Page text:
The Government has suffered a fresh defeat in the Lords over scrapping subsidies for new onshore wind farms.
Peers voted by 182 to 178, majority 4, for an Opposition amendment to extend exceptions to the plan allowing some projects to be completed where they had been given initial planning permission.
The vote in debate on the Energy Bill sets the stage for another clash with the Commons and a further round of parliamentary “ping pong” over the legislation.
Peers initially deleted the plan to remove the subsidies from this month – a year earlier than planned – when it was put before them last year.
But the Government reinserted it into the Bill in the Commons, insisting it is one of their 2015 general election manifesto pledges which must be implemented.
The idea to end the renewables obligation (RO) early is a key part of the Bill, which has been backed by MPs and also seeks to give people the final say on new onshore wind development applications in their area.
Debating the Commons changes to the Bill, Labour spokesman Lord Grantchester said it was only fair and honest to make a small extension to exceptions already agreed by the Government for schemes given planning permission last year.
Liberal Democrat spokesman Lord Wallace of Tankerness accused ministers of “capriciously” cutting support to wind energy and damaging investor confidence in the sector and also urged wider exceptions.
But energy and climate change minister Lord Bourne of Aberystwyth said it was a clear manifesto commitment to end the subsidies.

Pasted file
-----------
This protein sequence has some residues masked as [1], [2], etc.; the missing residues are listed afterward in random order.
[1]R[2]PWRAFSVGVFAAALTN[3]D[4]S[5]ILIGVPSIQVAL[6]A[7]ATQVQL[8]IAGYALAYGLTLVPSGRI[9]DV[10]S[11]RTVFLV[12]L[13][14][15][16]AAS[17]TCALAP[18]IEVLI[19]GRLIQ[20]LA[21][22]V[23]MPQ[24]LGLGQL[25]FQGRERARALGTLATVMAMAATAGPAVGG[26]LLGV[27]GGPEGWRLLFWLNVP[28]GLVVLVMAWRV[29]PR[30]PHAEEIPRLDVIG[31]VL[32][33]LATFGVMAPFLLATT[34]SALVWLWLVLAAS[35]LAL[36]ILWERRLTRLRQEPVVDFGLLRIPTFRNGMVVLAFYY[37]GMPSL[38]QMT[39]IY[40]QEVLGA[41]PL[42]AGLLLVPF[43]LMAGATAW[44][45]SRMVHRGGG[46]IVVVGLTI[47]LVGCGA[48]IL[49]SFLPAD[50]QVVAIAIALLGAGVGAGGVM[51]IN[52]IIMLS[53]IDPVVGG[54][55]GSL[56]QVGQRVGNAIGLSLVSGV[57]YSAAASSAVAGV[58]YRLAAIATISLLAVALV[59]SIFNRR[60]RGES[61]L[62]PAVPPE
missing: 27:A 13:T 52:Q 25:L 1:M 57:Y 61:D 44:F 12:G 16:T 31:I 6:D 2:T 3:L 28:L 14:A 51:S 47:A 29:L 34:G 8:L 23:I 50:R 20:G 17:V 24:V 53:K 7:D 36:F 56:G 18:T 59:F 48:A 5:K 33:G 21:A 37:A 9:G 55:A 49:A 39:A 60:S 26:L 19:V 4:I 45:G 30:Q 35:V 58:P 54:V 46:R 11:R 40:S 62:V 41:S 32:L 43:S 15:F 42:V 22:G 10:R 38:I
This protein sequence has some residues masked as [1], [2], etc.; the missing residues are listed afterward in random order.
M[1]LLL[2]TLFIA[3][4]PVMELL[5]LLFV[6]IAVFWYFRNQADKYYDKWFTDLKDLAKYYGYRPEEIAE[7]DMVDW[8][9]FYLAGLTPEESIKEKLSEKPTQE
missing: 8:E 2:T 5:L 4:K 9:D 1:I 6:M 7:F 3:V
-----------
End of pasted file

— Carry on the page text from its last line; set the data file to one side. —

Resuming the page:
He confirmed there would be some exceptions to the subsidy cut-off during a period of grace and insisted the move would protect consumer bills while balancing the interests of the industry.
While understanding the Government had “to draw a line somewhere”, opposition spokesman Lord Grantchester said: “The amendment proposes a logical, consistent, clear, honest and fair extension to the exceptions agreed by the Government.
“The wider onshore wind industry has come to a consensus and supports this single narrow extension to the existing renewables grace period criteria.
“The proposed change is for projects that have achieved democratic local consent for their development at a planning commission on or before 18 June 2015.
“This cannot be said to be against Conservative Party policy.
“It’s widely considered that the decision made by a democratically elected local planning committee embodies the principle of giving local people the final say.”
Lord Bourne said he understood the points being made but highlighted a “doctrinal difference” between the Government and opposition on onshore wind.
He said: “Cut-off points are always going to be a problem. In reality a cut-off point has to be set and that’s what we have done. It’s only arbitrary in that any date is arbitrary.”
He added: “This doesn’t stop wind farms deploying onshore. It ends the subsidy.”
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